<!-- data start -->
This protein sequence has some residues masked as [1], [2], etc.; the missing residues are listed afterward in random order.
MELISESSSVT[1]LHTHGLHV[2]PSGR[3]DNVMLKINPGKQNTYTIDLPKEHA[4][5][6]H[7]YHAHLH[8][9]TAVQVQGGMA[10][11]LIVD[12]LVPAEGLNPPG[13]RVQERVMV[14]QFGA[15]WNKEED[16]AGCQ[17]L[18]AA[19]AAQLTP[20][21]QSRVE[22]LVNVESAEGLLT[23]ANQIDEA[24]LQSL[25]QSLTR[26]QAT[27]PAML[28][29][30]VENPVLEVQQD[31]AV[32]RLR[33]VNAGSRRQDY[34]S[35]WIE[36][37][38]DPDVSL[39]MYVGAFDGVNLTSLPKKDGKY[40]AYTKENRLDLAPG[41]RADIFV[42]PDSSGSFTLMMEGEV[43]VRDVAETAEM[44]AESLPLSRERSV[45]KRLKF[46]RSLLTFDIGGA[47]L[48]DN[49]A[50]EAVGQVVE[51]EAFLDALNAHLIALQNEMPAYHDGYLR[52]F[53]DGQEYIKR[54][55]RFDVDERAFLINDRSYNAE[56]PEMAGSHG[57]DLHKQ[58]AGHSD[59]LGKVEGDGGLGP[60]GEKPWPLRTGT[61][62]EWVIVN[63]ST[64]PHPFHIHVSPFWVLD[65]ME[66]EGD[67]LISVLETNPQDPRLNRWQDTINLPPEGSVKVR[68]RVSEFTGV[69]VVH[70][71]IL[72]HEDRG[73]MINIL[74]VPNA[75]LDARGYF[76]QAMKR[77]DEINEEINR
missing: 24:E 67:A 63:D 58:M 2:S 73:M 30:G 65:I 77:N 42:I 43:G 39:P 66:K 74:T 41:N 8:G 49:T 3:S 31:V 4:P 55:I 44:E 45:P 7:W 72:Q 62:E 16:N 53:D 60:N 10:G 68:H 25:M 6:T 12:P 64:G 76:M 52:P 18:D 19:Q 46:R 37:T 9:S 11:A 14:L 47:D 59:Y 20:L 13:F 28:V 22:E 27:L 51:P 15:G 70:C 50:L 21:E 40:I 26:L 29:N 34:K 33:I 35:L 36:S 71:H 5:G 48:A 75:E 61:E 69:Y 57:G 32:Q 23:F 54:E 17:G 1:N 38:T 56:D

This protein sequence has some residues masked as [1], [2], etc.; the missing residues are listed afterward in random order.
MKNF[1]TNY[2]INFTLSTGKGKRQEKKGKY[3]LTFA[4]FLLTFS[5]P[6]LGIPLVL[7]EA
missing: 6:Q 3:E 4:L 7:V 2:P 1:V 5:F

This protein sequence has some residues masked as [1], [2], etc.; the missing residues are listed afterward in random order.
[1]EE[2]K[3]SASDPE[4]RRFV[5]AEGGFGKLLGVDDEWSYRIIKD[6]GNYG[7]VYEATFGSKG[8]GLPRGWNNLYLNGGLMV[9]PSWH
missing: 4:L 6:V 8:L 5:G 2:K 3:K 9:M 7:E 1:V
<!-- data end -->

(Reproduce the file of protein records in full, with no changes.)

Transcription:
This protein sequence has some residues masked as [1], [2], etc.; the missing residues are listed afterward in random order.
MELISESSSVT[1]LHTHGLHV[2]PSGR[3]DNVMLKINPGKQNTYTIDLPKEHA[4][5][6]H[7]YHAHLH[8][9]TAVQVQGGMA[10][11]LIVD[12]LVPAEGLNPPG[13]RVQERVMV[14]QFGA[15]WNKEED[16]AGCQ[17]L[18]AA[19]AAQLTP[20][21]QSRVE[22]LVNVESAEGLLT[23]ANQIDEA[24]LQSL[25]QSLTR[26]QAT[27]PAML[28][29][30]VENPVLEVQQD[31]AV[32]RLR[33]VNAGSRRQDY[34]S[35]WIE[36][37][38]DPDVSL[39]MYVGAFDGVNLTSLPKKDGKY[40]AYTKENRLDLAPG[41]RADIFV[42]PDSSGSFTLMMEGEV[43]VRDVAETAEM[44]AESLPLSRERSV[45]KRLKF[46]RSLLTFDIGGA[47]L[48]DN[49]A[50]EAVGQVVE[51]EAFLDALNAHLIALQNEMPAYHDGYLR[52]F[53]DGQEYIKR[54][55]RFDVDERAFLINDRSYNAE[56]PEMAGSHG[57]DLHKQ[58]AGHSD[59]LGKVEGDGGLGP[60]GEKPWPLRTGT[61][62]EWVIVN[63]ST[64]PHPFHIHVSPFWVLD[65]ME[66]EGD[67]LISVLETNPQDPRLNRWQDTINLPPEGSVKVR[68]RVSEFTGV[69]VVH[70][71]IL[72]HEDRG[73]MINIL[74]VPNA[75]LDARGYF[76]QAMKR[77]DEINEEINR
missing: 24:E 67:A 63:D 58:M 2:S 73:M 30:G 65:I 77:N 42:I 43:G 39:P 66:K 74:T 41:N 8:G 49:T 3:S 31:V 4:P 55:I 44:E 45:P 7:W 72:Q 62:E 16:N 53:D 60:N 10:G 68:H 25:M 6:T 12:P 64:G 76:M 52:P 18:D 19:Q 46:R 37:T 9:S 11:A 14:L 47:D 59:Y 20:L 13:F 28:V 22:E 27:L 51:P 15:G 70:C 50:L 21:E 40:I 26:L 29:N 34:K 33:I 35:L 36:S 71:H 5:G 48:A 75:E 61:E 69:Y 57:G 32:Q 23:F 54:E 17:G 1:N 38:T 56:D

This protein sequence has some residues masked as [1], [2], etc.; the missing residues are listed afterward in random order.
MKNF[1]TNY[2]INFTLSTGKGKRQEKKGKY[3]LTFA[4]FLLTFS[5]P[6]LGIPLVL[7]EA
missing: 6:Q 3:E 4:L 7:V 2:P 1:V 5:F

This protein sequence has some residues masked as [1], [2], etc.; the missing residues are listed afterward in random order.
[1]EE[2]K[3]SASDPE[4]RRFV[5]AEGGFGKLLGVDDEWSYRIIKD[6]GNYG[7]VYEATFGSKG[8]GLPRGWNNLYLNGGLMV[9]PSWH
missing: 4:L 6:V 8:L 5:G 2:K 3:K 9:M 7:E 1:V